At a town-hall-style meeting in Yonkers, New York, distressed homeowners expressed their frustrating struggle with mortgage payments and modifications.

This frustration: where once foreclosure was fueled by subprime lending, now it is intensified by joblessness. Westchester County where Yonkers is located had an unemployment rate of nearly 7% in December of 2009, up from 5.7% in December of 2008.

These hardworking middle-class families are trying to apply for loan modifications in order to continue to pay on their mortgage and they hear one response from lenders — default first, then we’ll talk.

first tuesday take: Lenders are not ready to let homeowners become solvent easily. They want homeowners to default first in an implicit “declaration of insolvency” so that the homeowner’s credit takes a hit, on top of the hit a homeowner’s credit takes for requesting a loan modification as encouraged by the federal government. Then lenders put homeowners through the extend-and-pretend of illusionary, temporary modification. This is because lenders and homeowners have an absolute adversarial relationship and vastly different needs (except the need for solvency).  Worse yet, homeowners are clearly in no position to bargain, short of taking control and permanently defaulting (walking away) as a rational matter of astute planning for their financial future – and their quick return to solvency.

This article is explicit in its representation of the neutered response homeowners are receiving to their negative equities and their financial drain on their personal incomes.  Lenders are not frightened by shame – the government has been trying that for months now.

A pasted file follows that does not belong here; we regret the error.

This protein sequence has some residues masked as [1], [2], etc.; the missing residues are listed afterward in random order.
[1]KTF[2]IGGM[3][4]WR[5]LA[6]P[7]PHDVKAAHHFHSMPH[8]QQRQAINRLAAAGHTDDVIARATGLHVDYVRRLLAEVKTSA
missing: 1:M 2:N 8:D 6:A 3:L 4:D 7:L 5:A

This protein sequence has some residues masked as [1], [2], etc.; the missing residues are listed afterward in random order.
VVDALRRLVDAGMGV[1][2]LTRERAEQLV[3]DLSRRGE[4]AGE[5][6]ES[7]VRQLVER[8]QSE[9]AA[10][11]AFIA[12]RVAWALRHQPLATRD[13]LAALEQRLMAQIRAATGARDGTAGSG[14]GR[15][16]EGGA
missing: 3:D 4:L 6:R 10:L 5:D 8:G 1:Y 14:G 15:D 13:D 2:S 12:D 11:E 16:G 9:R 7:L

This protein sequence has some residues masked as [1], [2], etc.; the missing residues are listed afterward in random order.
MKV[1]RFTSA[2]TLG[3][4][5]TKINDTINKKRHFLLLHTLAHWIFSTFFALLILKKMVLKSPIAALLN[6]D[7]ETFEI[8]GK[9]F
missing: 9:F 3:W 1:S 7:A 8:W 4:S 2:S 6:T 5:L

On the other hand, they are frightened by angry crowds. In Albany, New York in the 1970s when loan adjustments were unacceptable to homeowners, they paraded at banks and boycotted their services. We are not yet collectively mad enough to do this it seems.

Further, elections are nearing, and politicians are most likely to hear the voices of these angry crowds – their constituents who are interested in seeing the housing market stabilize. And what should these citizen voices be demanding? Cramdowns.

With California joblessness double that of Yonkers, significantly more homeowners, investors, builders, brokers and their agents are demanding to see the fast return of a stable, healthy real estate industry.  This of course is not in the best interest of the mortgage bankers and their servicing agents.

The lenders’ goal is to redirect public attention and digress from the need to clean up of loan portfolios, re-regulate in order to cap the animal behavior of lenders to protect and preserve homeownership and return vibrant competition to mortgage lending.  Be prepared for lender-backed political ads this fall.

Re: “Sick and Tired of Treading Water,” from The New York Times